(Reuters) – MetLife Inc (MET.N) reduced total 2017 compensation for its chief executive and chief financial officer, a year marked by two key errors, including payments it failed to make to pensioners whom it could not locate, according to a filing on Thursday.
MetLife CEO Steven Kandarian received total compensation of $14.7 million, a 3.6 percent drop from $15.3 million he received in 2016, MetLife said in its proxy filing.
Total compensation for the New York-based insurer’s CFO, John Hele, dropped by 6.4 percent, to $5.3 million from $5.7 million, according to the filing, a change that reflects MetLife’s “performance in managing financial matters, including material weaknesses in internal control over financial reporting,” MetLife said.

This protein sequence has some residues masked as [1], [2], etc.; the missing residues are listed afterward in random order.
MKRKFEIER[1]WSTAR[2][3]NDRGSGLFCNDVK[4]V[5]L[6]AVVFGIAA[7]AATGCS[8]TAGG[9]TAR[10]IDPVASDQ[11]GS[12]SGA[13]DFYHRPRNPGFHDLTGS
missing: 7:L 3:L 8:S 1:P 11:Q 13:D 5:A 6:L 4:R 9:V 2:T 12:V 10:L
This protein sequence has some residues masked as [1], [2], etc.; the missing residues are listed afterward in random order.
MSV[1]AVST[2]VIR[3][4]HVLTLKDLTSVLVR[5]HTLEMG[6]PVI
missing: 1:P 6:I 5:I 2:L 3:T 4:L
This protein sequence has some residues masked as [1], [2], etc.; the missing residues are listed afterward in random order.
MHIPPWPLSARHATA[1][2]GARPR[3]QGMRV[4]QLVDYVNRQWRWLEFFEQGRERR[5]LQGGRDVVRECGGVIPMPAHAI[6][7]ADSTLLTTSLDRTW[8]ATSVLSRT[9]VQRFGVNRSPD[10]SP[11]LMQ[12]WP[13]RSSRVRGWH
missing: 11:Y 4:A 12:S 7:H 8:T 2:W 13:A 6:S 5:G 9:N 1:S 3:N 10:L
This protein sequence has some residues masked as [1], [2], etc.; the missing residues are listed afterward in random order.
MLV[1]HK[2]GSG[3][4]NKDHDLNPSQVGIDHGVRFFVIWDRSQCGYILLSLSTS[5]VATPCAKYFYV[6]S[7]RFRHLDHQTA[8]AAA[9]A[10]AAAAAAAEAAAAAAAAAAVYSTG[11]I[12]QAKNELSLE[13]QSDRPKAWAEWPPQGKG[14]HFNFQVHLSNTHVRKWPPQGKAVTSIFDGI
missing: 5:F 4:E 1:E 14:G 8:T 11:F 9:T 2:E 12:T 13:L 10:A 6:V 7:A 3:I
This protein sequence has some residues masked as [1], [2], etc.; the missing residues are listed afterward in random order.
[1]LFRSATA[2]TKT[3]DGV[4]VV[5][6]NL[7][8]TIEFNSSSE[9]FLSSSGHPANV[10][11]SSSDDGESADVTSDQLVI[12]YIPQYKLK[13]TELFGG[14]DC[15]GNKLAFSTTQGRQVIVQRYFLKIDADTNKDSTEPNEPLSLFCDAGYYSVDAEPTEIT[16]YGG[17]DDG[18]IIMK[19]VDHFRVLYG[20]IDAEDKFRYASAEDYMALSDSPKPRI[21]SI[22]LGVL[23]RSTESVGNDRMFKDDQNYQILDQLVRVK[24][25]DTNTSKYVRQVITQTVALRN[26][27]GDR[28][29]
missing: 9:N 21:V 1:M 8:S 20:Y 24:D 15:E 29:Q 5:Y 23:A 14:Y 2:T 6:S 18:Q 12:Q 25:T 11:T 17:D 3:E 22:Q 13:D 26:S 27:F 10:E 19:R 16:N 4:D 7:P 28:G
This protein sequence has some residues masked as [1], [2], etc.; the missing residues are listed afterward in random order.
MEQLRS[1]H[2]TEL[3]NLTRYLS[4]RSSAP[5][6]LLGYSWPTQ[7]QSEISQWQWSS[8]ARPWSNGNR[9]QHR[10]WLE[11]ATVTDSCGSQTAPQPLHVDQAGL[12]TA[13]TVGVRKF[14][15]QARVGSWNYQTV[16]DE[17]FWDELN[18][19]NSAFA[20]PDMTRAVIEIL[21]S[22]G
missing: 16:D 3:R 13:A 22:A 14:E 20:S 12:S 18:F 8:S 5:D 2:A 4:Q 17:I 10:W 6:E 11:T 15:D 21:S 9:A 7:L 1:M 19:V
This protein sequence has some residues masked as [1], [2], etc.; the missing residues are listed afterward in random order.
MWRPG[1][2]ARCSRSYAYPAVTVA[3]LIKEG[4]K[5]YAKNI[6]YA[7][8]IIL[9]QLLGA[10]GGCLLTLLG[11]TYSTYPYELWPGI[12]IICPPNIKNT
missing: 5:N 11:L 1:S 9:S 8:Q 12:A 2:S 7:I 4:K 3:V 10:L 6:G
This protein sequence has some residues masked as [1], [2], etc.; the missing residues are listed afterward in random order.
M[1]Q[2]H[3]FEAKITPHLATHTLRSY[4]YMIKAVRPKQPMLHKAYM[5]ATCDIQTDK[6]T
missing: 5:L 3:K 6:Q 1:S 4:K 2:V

MetLife revealed two errors in 2017, including internal failures that resulted in the insurer not making payments to 13,500 pensioners whose plans MetLife took over from private companies.
The problem, which MetLife is in the process of trying to fix by locating and paying the pensioners, stretched back 25 years, the company said in January.
In February, the company had to boost reserves by $510 million pretax because it had previously released funds for its obligations to the pensioners.
In March, MetLife said it uncovered a reserve miscalculation for a Japanese annuity product during a review it launched in late 2017 and completed early this year.
“MetLife did not live up to the high standards we set for ourselves,” Kandarian wrote in his annual letter, also on Thursday.
The company reduced a cash annual incentive compensation award for each of the two executives by 25 percent to $3 million for Kandarian and $1.5 million for Hele.
MetLife also considered MetLife’s total shareholder return in its analysis, it said.
Reporting by Suzanne Barlyn